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20 Carrolls
A packet of 20 Carrolls Number 1
20 Major
A package of 20 Major
Sweet Afton
20 Sweet Afton

P. J. Carroll & Company Limited, often called Carroll's, is a tobacco company in Republic of Ireland. It is Ireland's oldest tobacco manufacturer and is now a subsidiary of British American Tobacco Plc.[1] Its cigarette brands were among the best selling in Ireland in the twentieth century. Its factory was for decades the largest employer in Dundalk.


Patrick James Carroll (b. 1803) completed his apprenticeship as a tobacconist in 1824 and opened a shop in Dundalk, later also manufacturing cigars.[2] Patrick James moved to Liverpool in the 1850s.[2] His son Vincent Stannus Carroll expanded the firm in the later 19th century.[2] His son James Marmion Carroll moved to a house outside Dundalk.[2] A second factory was opened, in Liverpool, in 1923.[2] The company went public in 1934.[2]

A purpose-built factory opened in 1970. Designed by Ronnie Tallon of Michael Scott and Partners, it was described by Frank McDonald as "way ahead of anything else in Ireland at the time".[3] In 1974 to mark the 150th anniversary of its founding, P.J. Carroll published an illustrated booklet by the writer James Plunkett: P. J. Carroll & Co. Ltd, Dublin & Dundalk - A Retrospect, outlining the development of the company in its historical context.

Carroll's was acquired by Rothmans in 1990; Rothmans was acquired by British American Tobacco Plc in 1998. The company's share of the Irish tobacco market is around 17%. In 2002 the Dundalk site was sold for €16.4m[4] to the Department of Education and repurposed for the campus of Dundalk Institute of Technology.[2][3] Carroll's rented back a small section for its remaining factory operations, until finally ceasing its Dundalk operations in 2008. Carrolls remains an Irish company with deep connections to hundreds of retirees and nearly 40 staff based in their Dublin offices.

PJ Carroll agrees that the Government should regulate on smoking and health issues; this regulation should be informed, evidence-based, and proportionate. PJ Carroll and BAT acknowledge that smoking is a cause of various serious and fatal diseases, including lung cancer, emphysema, chronic bronchitis and cardiovascular diseases.[5]

In 2013,[6] some lawmakers suggested PJ Carroll should be prohibited from speaking with lawmakers on the basis of the WHO Framework Convention on Tobacco Control (FCTC). PJ Carroll comes under the definition of [7] Tobacco Industry as set out by the FCTC, but the FCTC does not prohibit engagement between tobacco companies and public representatives, but puts in place strict rules relating to transparency.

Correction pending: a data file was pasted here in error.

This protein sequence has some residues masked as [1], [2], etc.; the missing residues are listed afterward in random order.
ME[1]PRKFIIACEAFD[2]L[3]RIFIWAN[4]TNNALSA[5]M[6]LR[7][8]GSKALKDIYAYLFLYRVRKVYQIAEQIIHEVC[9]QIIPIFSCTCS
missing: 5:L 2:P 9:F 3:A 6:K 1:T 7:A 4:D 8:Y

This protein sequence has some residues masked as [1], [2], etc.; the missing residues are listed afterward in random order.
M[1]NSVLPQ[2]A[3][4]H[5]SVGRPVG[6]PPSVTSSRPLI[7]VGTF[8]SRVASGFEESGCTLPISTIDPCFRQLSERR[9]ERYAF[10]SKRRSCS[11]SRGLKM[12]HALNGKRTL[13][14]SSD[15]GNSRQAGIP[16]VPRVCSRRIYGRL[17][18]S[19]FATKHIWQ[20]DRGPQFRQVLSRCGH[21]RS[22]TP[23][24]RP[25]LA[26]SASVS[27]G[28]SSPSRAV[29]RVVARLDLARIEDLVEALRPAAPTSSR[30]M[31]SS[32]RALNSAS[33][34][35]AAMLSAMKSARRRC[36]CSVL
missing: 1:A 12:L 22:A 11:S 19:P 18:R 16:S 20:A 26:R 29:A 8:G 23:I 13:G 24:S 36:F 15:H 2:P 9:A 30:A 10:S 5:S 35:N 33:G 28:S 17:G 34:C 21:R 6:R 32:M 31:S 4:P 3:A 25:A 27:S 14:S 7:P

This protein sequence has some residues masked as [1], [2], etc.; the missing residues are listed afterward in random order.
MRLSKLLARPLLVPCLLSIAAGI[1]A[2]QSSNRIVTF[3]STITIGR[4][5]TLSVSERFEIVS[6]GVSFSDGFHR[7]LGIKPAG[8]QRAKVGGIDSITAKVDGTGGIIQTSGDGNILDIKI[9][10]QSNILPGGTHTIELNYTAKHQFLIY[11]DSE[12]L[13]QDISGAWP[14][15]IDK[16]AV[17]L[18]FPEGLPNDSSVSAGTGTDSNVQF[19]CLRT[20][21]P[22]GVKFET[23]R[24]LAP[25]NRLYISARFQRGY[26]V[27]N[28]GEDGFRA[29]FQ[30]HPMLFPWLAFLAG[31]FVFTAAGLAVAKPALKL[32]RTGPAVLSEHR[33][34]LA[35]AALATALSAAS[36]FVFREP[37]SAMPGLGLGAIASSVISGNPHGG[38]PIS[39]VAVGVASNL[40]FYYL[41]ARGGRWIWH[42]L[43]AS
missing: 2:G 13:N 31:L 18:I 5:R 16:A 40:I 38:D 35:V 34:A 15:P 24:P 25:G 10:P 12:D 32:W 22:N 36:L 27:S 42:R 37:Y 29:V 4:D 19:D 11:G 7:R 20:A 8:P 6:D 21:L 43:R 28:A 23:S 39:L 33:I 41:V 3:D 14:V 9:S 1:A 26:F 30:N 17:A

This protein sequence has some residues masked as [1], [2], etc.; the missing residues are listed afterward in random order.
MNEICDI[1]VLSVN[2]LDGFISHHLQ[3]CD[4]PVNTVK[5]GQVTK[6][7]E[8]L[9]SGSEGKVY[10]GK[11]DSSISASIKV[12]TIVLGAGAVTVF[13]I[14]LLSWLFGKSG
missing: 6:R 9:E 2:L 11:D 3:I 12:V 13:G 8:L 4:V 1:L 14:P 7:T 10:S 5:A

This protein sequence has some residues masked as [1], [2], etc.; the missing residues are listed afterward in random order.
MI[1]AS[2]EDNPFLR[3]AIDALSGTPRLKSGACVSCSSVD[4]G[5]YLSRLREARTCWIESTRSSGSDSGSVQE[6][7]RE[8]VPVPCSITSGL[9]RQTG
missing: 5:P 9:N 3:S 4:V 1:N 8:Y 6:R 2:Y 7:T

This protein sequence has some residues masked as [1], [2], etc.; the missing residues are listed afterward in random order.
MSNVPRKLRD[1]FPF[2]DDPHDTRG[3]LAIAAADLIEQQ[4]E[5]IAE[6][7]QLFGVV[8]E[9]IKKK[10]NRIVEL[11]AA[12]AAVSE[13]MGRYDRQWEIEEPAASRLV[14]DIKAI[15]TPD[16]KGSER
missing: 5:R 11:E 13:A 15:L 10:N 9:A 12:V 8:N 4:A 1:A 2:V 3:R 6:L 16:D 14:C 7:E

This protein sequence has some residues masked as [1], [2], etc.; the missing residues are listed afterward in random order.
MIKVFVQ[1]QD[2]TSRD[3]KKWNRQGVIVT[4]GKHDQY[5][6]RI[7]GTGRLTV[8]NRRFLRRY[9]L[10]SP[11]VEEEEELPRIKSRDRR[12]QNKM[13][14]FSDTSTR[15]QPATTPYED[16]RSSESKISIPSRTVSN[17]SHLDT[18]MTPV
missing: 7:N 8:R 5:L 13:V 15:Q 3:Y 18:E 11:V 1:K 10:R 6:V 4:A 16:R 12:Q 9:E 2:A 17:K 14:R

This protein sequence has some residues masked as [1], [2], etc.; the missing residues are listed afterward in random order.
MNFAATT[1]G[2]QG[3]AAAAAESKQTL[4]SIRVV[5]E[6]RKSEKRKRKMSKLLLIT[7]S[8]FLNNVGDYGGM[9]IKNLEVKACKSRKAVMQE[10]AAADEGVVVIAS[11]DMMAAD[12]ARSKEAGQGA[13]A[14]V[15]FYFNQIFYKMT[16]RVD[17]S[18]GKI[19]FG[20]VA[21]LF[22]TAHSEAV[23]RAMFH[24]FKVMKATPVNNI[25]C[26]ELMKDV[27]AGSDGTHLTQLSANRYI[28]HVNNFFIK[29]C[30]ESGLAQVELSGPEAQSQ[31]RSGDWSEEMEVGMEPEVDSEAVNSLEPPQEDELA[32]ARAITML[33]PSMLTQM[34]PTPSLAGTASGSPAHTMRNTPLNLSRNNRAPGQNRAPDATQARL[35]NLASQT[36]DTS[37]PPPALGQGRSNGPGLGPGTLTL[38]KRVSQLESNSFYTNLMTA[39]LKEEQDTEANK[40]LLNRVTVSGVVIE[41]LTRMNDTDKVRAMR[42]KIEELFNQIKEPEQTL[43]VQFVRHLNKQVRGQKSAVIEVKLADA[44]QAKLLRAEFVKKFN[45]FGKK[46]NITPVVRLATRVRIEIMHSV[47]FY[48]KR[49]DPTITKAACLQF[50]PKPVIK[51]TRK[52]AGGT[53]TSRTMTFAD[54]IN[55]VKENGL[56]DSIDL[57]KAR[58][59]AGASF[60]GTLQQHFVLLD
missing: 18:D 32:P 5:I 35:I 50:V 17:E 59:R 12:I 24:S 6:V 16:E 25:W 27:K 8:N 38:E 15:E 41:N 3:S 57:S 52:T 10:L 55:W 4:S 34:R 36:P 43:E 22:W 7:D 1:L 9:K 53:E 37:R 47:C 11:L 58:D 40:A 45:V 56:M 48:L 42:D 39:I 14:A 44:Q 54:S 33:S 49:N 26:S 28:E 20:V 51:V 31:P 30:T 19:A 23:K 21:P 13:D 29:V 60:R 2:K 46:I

• "Carrolls Number 1", its first filter cigarette, was launched in 1958.[2]
  • "Carrolls Additive Free* Red" and "Carrolls Additive Free* Blue" was launched in 2013 as additive free* cigarettes started to gain popularity across Western Europe. (*No additives in the tobacco blend does NOT mean a less harmful cigarette)
  • "Pall Mall" is one of PJ Carroll's strongest growing brands.
  • Vogue is PJ Carroll's premium cigarette brand.
  • "Major",[4] a full flavor cigarette.

Of international brands, Carroll's manufactured Rothmans and Dunhill and distributed Winfield, and Lucky Strike

  • "Sweet Afton", launched in 1919, was named after "'Afton Waters" by Robert Burns, whose sister Agnes was buried in a graveyard opposite the old Carrolls factory in Church Street, Dundalk.[2] Sweet Afton cigarettes were discontinued in the Autumn of 2011.


Carroll's was a major sponsor of sport in Ireland until restrictions were imposed on tobacco advertising. The company had naming rights over the GAA All Stars Awards (1971–78);[8] the Irish Open in golf (1963–93); and Irish showjumping horses of the 1970s and 80s, such as "Carroll's Boomerang".[9]


  1. ^ Guider, Ian (5 November 2004). "Carrolls profits slump by €20m". Irish Examiner. Archived from the original on 17 December 2004. Retrieved 20 February 2010.
  2. ^ a b c d e f g h i Bellew, Seamus (26 November 2008). "Carroll's Factory: The Carroll and Burns associations". Dundalk Democrat. Retrieved 20 February 2010.[permanent dead link]
  3. ^ a b McDonald, Frank (22 February 2011). "Dundalk relights fire in former factory". The Irish Times. Archived from the original on 24 February 2011. Retrieved 22 February 2011.
  4. ^ a b "Carroll's cigarettes – a burnt out case?". Business and Finance. Ireland. 6 May 2004. Archived from the original on 21 July 2011.
  5. ^ "British American Tobacco/ Health and Science". BAT. Retrieved 21 January 2014.
  6. ^ "oireachtas/bill-to-outlaw-tobacco-lobbying-defeated-in-seanad". Irish Times. Retrieved 21 January 2014.
  7. ^ "Article 5.3 FCTC". WHO. Retrieved 21 January 2014.
  8. ^ Mc Donnell, Fidelma (23 July 2004). "Riches of Clare: Rewarding the Cream of the Crop". Clare Champion. Retrieved 20 February 2010.
  9. ^ Parkes, Louise (5 January 2005). "Show jumping mourns Paul Darragh". Irish Independent. Retrieved 20 February 2010. by the mid-1970s [Paul Darragh] had joined Eddie Macken to compete under the banner of the tobacco company PJ Carroll in a sponsorship deal that ran for 12 long and very successful years.

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